Protecting the Finish –Sealing and protecting
Sealers are used to protect concrete countertops from acids and oils. Two types of sealers are commonly used to protect concrete countertops. The first is a penetrating sealer that flows into the concrete’s pores and seals them. The other type leaves a coating or film on top of the concrete, creating a physical barrier between the concrete and contaminants.
A penetrating sealer is often applied by the manufacturer, but is sometimes applied by the homeowner. Coating sealers, such as a wax, are usually applied by the homeowner on a regular basis. While these supply a high level of protection, they are not impermeable.
Sealers can make the concrete stain-resistant, but this does not imply that they are stain-proof.
Before applying a surface sealer, the concrete counter should be clean, dry and free of all contaminants. Ensure to read the label and follow the manufacturer’s instructions. Perform a test patch in an inconspicuous area so you can see what the sealer will look like. Let it cure for a couple of days, then test it with a variety of contaminants.
Sealers that coat the surface of counters repel liquids, causing them to bead up.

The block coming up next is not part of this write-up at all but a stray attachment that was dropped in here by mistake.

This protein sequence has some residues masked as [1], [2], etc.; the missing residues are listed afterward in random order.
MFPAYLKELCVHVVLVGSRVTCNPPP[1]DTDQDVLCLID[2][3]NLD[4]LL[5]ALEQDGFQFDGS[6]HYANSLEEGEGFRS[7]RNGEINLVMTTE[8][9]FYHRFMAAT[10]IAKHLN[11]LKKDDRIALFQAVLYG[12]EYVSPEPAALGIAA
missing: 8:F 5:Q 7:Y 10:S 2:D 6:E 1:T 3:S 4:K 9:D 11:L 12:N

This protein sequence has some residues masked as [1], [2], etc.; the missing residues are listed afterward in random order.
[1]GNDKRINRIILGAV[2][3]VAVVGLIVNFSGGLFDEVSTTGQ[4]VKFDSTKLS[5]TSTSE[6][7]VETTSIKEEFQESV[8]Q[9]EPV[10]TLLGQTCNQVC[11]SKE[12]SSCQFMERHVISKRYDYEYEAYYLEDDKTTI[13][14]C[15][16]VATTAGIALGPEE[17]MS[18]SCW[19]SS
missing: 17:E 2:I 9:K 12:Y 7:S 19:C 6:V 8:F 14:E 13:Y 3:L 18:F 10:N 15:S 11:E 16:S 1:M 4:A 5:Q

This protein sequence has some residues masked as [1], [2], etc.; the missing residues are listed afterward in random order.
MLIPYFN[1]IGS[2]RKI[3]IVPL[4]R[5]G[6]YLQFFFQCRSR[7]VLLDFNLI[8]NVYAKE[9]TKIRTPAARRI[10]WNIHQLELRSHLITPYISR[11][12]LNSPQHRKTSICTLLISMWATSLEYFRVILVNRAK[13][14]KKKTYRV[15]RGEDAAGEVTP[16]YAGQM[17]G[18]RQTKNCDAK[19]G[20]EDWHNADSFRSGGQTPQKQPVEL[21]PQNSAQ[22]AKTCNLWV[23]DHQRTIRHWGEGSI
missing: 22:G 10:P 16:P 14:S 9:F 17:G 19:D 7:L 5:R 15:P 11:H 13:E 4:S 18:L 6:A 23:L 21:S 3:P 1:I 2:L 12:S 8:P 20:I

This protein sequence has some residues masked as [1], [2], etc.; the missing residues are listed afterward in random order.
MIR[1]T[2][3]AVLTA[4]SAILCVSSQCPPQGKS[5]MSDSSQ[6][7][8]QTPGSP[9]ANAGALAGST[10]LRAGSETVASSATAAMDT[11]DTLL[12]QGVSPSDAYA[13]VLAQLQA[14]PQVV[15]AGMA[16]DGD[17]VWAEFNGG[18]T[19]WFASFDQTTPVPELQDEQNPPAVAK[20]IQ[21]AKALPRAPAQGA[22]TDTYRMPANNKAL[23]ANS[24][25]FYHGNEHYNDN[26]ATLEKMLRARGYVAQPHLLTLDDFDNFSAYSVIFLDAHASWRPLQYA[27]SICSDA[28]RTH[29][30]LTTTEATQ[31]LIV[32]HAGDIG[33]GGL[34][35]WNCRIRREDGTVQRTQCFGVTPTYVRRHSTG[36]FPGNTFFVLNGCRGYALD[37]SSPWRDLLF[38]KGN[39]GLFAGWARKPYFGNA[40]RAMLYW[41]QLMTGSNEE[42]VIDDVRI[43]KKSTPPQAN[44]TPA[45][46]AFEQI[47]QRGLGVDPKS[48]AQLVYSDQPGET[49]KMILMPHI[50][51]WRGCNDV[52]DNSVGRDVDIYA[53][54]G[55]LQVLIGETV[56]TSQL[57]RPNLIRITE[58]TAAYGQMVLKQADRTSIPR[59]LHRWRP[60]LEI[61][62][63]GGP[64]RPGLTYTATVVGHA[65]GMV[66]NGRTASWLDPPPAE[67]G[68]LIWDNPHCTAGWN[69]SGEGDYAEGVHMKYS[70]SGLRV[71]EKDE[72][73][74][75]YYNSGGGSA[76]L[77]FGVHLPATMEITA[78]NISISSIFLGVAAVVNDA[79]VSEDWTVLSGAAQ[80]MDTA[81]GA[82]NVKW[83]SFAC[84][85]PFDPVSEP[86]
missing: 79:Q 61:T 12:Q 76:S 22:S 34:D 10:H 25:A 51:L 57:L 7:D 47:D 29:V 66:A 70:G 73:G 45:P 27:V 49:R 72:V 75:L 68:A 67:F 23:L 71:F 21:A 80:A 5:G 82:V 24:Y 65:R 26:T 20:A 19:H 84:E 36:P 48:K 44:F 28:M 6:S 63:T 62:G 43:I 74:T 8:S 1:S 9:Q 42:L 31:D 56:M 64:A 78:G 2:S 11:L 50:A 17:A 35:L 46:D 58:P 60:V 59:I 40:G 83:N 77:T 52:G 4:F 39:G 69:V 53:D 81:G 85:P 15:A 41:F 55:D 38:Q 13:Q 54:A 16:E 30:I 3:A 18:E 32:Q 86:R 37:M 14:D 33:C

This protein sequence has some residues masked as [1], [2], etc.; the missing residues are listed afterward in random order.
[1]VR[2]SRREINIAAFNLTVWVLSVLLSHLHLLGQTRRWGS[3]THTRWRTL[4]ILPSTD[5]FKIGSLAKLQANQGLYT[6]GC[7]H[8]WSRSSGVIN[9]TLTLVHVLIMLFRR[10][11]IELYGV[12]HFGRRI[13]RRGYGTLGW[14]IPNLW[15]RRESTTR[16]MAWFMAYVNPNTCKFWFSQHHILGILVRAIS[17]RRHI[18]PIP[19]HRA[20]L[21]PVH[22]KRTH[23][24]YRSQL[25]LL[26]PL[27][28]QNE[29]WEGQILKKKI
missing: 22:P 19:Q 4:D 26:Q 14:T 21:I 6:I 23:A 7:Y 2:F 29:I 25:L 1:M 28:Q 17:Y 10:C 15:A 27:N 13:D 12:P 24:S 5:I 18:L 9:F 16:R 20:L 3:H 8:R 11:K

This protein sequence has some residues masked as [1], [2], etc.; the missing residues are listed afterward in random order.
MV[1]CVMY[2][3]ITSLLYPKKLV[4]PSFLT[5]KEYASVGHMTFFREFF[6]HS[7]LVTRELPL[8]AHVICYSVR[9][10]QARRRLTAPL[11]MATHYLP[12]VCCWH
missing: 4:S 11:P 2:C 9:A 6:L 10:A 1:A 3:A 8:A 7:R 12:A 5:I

Concrete countertops can develop hairline cracks. While these tiny cracks don’t signal structural damage nor create a void, they are more susceptible to absorbing liquid and should be sealed more often.
Sealers come in a variety of types and finishes – liquid, paste wax and spray on, semi-gloss, natural and wet-look. Experts also recommend products not specifically designed for concrete use, like Butchers Wax. Carr recommends a grout and tile sealer and a cleaner that contains a small amount of sealer.
With concrete countertops, it’s important to stay on top of the spills. Clean spills as soon possible to avoid permanent staining. Also avoid setting hot pans and dishes on counters as they can damage the sealer. Concrete countertops should not be used as a cutting board. Knives can cut through the sealer, creating weak spots.
Mild soap in warm water makes a good cleaner for concrete counters. Use a dishrag or sponge and avoid scouring pads. Cleaners containing abrasives, bleach and ammonia should not be used since they can damage the sealers.Neutral pH cleaner can be used as they do not react with sealers and are widely available in most do it yourself centers.
Giving concrete countertops the appropriate care ensures they stay beautiful for years.